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Use of cloud analytics / extraction

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Dear Merseyside Police,

I am aware that companies are selling technologies to law enforcement that allow them to take vast quantities of personal data from cloud-based apps and accounts. You can read more [https://privacyinternational.org/long-re....

I make the following request for documents/information under the Freedom of Information Act:

1. Do you use mobile phone extraction technology that includes cloud analytics / cloud extraction capabilities e.g. Cellebrite UFED Cloud Analyser, Magnet Axiom Cloud or Oxygen Forensics Cloud Extractor

2. Do you have other technologies that allow you to access cloud-based accounts and extract this data.

3. Please provide a copy of the relevant Data Protection Impact Assessment.

4. Please provide a copy of the relevant local and/or national guidance/standard operating procedure/policy.

5. Please confirm the legal basis you rely on to conduct cloud analytics/extraction.

Yours faithfully,

Torr Robinson

Freedom Of Information, Merseyside Police

Your email to the Merseyside Police Freedom of Information (FOI) in box is
acknowledged.

 

If it contains an initial (new) request under FOI it will be dealt with in
accordance with section 10 of the Act which means that you are entitled to
receive a response no later than 20 working days after the first working
day* on which your request is received.

 

Other arrangements may apply if a fees notice is issued or if the time
period is extended in order that public interest considerations of our
response may take place. Section 10 also allows public authorities to
apply variations to the normal 20 working day timescale in some limited
circumstances.

 

Due to the volume of e-mail correspondence and FOI applications received,
the Force regrets that individual acknowledgement e-mails will not be sent
even if specifically requested.

 

If the correspondence cannot be dealt with as FOI, it will be forwarded
internally and you will be advised of the location. Any related
communication must be direct to the identified location and not the FOI
e-mail address.

 

*The ‘working day’ is defined as any day other than a Saturday, a Sunday,
Christmas Day, Good Friday or a day which is a bank holiday under the
Banking and Financial Dealings Act 1971 in any part of the United Kingdom.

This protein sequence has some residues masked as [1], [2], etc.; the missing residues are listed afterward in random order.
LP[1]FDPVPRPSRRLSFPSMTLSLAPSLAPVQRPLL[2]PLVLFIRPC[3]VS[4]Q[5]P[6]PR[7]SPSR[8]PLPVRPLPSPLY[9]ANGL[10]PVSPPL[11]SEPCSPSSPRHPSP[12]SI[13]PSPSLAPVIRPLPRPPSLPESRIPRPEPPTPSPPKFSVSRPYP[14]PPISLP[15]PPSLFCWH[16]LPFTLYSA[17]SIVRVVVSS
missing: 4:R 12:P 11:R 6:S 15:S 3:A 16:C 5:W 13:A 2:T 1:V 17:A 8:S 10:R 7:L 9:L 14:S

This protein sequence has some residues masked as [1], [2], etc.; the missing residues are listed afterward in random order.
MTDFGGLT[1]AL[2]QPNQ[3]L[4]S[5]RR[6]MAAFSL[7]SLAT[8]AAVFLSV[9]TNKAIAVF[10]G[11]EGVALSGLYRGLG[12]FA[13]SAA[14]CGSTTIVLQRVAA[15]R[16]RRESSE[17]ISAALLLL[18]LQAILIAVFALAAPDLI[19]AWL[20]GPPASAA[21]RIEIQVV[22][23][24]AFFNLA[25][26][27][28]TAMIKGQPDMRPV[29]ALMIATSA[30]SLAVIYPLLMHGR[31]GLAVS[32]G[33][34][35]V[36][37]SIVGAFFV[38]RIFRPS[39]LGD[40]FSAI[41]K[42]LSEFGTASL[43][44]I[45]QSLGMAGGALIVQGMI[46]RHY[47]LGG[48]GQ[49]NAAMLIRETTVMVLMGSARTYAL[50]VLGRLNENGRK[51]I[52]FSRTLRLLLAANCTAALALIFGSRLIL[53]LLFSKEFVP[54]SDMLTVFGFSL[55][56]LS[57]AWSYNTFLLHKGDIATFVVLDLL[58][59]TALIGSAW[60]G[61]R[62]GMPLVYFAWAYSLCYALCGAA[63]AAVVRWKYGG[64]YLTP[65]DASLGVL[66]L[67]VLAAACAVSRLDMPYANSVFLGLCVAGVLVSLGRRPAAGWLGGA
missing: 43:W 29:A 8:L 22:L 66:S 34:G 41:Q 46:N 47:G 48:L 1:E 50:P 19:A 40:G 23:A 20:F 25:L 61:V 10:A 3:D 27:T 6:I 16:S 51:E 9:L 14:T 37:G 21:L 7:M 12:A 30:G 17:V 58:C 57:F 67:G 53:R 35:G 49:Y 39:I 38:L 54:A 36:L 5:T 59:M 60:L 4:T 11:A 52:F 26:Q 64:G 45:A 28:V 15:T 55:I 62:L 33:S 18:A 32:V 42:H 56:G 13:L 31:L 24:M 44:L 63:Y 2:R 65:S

The first reckonable day is the working day after the working day of
receipt.

============================================================
This email and any files transmitted with it are confidential and intended
solely for the use of the individual or entity to whom they are addressed.
If you have received this email in error please notify the sender as soon
as possible. This footnote confirms that all reasonable steps have been
taken to ensure that this email message has been swept for the presence of
computer viruses. The views expressed in this communication may not
necessarily be the views of Merseyside Police. All communications,
including telephone calls and electronic messages to and from Merseyside
Police may be subject to monitoring and recording.
============================================================

Freedom Of Information, Merseyside Police

Dear applicant

Response Letter - FOI Application DM2020/0171 (please quote in all
correspondence)

I write in connection with your request for information, which was
received by Merseyside Police on 04/02/2020, concerning:

(summary of request) information relating to Merseyside Police use of data
extraction from cloud-based apps and accounts

Your request for information has been considered and I am not obliged to
supply the information that you have requested.

Section 17, Freedom of Information Act, 2000, requires Merseyside Police,
when refusing to provide such information (because the information is
exempt) to provide you the applicant with a notice which:
(a) states that fact,
(b) specifies the exemption(s) in question and
(c) states (if that would not otherwise be apparent) why the exemption
applies.

Reason for Decision:

Request refused by Virtue of Section 14(1) of the Freedom of Information
Act.  Section 14 states that a public authority need not comply with a
request for information if that request is vexatious.

The exact same request has been received from more than one source and it
is apparent that it forms part of a campaign orchestrated by Privacy
International, as the details can be found on that organisation’s website:

[1]https://privacyinternational.org/action/...

Whilst acknowledging that the Freedom of Information Act is designed to
open up public authorities to greater scrutiny and accountability, and
that when viewed in isolation this application appears to be a genuine
attempt to seek information, where applicants work ‘in concert’ with one